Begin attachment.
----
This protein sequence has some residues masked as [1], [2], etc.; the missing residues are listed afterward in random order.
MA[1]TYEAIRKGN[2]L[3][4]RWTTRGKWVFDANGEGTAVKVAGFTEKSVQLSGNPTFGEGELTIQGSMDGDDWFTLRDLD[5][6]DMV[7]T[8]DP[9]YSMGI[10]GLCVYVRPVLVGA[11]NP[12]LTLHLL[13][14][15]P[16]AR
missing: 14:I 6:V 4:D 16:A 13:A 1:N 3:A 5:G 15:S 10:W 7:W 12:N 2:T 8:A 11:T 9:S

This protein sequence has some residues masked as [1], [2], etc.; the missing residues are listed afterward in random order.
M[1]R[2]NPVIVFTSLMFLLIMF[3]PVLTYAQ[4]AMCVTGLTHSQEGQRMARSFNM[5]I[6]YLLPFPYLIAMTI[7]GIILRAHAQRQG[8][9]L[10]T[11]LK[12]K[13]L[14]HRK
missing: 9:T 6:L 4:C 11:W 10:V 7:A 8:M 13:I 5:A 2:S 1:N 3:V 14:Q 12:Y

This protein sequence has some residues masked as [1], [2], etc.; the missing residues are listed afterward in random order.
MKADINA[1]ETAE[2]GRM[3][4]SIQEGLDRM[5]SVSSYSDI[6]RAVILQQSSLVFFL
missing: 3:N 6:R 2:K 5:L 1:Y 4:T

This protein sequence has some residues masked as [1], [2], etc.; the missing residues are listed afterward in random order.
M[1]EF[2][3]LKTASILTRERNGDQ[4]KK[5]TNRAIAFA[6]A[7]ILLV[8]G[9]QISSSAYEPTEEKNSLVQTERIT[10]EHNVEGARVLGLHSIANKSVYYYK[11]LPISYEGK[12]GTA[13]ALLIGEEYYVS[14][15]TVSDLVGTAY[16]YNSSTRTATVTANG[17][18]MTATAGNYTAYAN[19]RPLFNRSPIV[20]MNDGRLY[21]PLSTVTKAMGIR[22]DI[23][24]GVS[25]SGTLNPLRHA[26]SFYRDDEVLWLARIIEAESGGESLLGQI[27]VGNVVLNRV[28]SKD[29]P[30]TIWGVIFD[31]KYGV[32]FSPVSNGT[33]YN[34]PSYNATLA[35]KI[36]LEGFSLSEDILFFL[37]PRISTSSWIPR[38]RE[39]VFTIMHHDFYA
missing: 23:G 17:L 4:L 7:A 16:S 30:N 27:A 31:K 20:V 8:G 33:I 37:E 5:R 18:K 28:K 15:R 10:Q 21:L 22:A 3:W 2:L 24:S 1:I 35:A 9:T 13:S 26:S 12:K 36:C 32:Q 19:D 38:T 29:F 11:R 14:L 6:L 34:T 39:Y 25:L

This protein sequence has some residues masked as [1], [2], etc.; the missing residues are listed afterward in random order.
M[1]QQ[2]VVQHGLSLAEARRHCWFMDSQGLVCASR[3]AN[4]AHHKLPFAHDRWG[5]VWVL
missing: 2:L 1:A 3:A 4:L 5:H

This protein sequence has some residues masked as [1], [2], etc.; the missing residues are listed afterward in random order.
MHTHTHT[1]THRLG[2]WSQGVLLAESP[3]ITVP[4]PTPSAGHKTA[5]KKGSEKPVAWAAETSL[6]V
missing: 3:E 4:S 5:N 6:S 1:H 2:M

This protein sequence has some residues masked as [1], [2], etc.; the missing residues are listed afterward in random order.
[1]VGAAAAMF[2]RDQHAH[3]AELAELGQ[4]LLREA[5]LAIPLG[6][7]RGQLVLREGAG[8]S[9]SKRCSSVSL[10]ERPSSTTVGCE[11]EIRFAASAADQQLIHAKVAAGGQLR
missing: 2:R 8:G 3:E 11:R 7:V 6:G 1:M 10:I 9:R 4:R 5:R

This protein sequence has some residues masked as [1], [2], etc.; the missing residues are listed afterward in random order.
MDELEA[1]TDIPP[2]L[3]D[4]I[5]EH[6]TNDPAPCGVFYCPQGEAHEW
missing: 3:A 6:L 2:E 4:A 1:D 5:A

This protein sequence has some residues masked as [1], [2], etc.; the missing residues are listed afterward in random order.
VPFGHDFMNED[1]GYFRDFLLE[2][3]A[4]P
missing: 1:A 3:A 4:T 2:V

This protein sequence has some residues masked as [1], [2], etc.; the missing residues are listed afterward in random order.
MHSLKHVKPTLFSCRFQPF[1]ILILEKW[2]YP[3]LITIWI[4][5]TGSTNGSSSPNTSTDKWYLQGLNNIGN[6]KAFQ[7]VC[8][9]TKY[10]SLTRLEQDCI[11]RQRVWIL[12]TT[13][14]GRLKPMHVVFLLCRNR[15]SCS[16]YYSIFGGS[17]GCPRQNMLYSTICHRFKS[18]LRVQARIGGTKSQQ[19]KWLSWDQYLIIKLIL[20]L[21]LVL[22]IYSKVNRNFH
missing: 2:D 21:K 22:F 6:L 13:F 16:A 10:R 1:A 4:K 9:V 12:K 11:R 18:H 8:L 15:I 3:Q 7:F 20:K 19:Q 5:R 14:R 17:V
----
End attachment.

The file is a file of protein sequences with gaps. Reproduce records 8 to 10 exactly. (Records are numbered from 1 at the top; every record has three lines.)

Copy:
This protein sequence has some residues masked as [1], [2], etc.; the missing residues are listed afterward in random order.
MDELEA[1]TDIPP[2]L[3]D[4]I[5]EH[6]TNDPAPCGVFYCPQGEAHEW
missing: 3:A 6:L 2:E 4:A 1:D 5:A

This protein sequence has some residues masked as [1], [2], etc.; the missing residues are listed afterward in random order.
VPFGHDFMNED[1]GYFRDFLLE[2][3]A[4]P
missing: 1:A 3:A 4:T 2:V

This protein sequence has some residues masked as [1], [2], etc.; the missing residues are listed afterward in random order.
MHSLKHVKPTLFSCRFQPF[1]ILILEKW[2]YP[3]LITIWI[4][5]TGSTNGSSSPNTSTDKWYLQGLNNIGN[6]KAFQ[7]VC[8][9]TKY[10]SLTRLEQDCI[11]RQRVWIL[12]TT[13][14]GRLKPMHVVFLLCRNR[15]SCS[16]YYSIFGGS[17]GCPRQNMLYSTICHRFKS[18]LRVQARIGGTKSQQ[19]KWLSWDQYLIIKLIL[20]L[21]LVL[22]IYSKVNRNFH
missing: 2:D 21:K 22:F 6:L 13:F 16:A 10:R 1:A 4:K 9:V 12:K 11:R 18:H 8:L 15:I 3:Q 7:F 20:K 19:Q 5:R 14:R 17:V